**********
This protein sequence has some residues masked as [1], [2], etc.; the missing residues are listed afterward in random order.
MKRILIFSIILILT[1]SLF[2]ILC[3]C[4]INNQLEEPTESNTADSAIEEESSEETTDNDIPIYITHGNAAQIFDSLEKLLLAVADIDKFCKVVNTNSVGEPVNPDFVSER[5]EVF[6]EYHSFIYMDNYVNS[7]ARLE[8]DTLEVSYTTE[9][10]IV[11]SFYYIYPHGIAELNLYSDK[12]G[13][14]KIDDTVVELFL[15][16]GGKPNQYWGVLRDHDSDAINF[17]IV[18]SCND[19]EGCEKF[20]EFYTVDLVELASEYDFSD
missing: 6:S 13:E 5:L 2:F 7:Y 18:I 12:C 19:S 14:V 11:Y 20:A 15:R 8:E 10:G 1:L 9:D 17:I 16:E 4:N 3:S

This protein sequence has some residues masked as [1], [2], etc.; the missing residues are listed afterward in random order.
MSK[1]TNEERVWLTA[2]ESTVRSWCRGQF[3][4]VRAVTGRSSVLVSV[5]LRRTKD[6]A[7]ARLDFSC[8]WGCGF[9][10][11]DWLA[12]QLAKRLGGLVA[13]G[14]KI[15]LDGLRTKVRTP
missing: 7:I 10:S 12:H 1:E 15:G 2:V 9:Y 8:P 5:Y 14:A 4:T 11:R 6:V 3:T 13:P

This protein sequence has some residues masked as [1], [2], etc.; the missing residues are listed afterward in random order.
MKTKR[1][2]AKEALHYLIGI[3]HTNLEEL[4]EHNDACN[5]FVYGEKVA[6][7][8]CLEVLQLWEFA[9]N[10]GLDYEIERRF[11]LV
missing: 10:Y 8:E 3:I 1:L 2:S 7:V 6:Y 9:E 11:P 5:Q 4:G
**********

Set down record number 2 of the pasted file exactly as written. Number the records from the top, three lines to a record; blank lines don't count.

This protein sequence has some residues masked as [1], [2], etc.; the missing residues are listed afterward in random order.
MSK[1]TNEERVWLTA[2]ESTVRSWCRGQF[3][4]VRAVTGRSSVLVSV[5]LRRTKD[6]A[7]ARLDFSC[8]WGCGF[9][10][11]DWLA[12]QLAKRLGGLVA[13]G[14]KI[15]LDGLRTKVRTP
missing: 7:I 10:S 12:H 1:E 15:G 2:V 9:Y 8:P 5:Y 14:A 4:T 11:R 6:V 3:T 13:P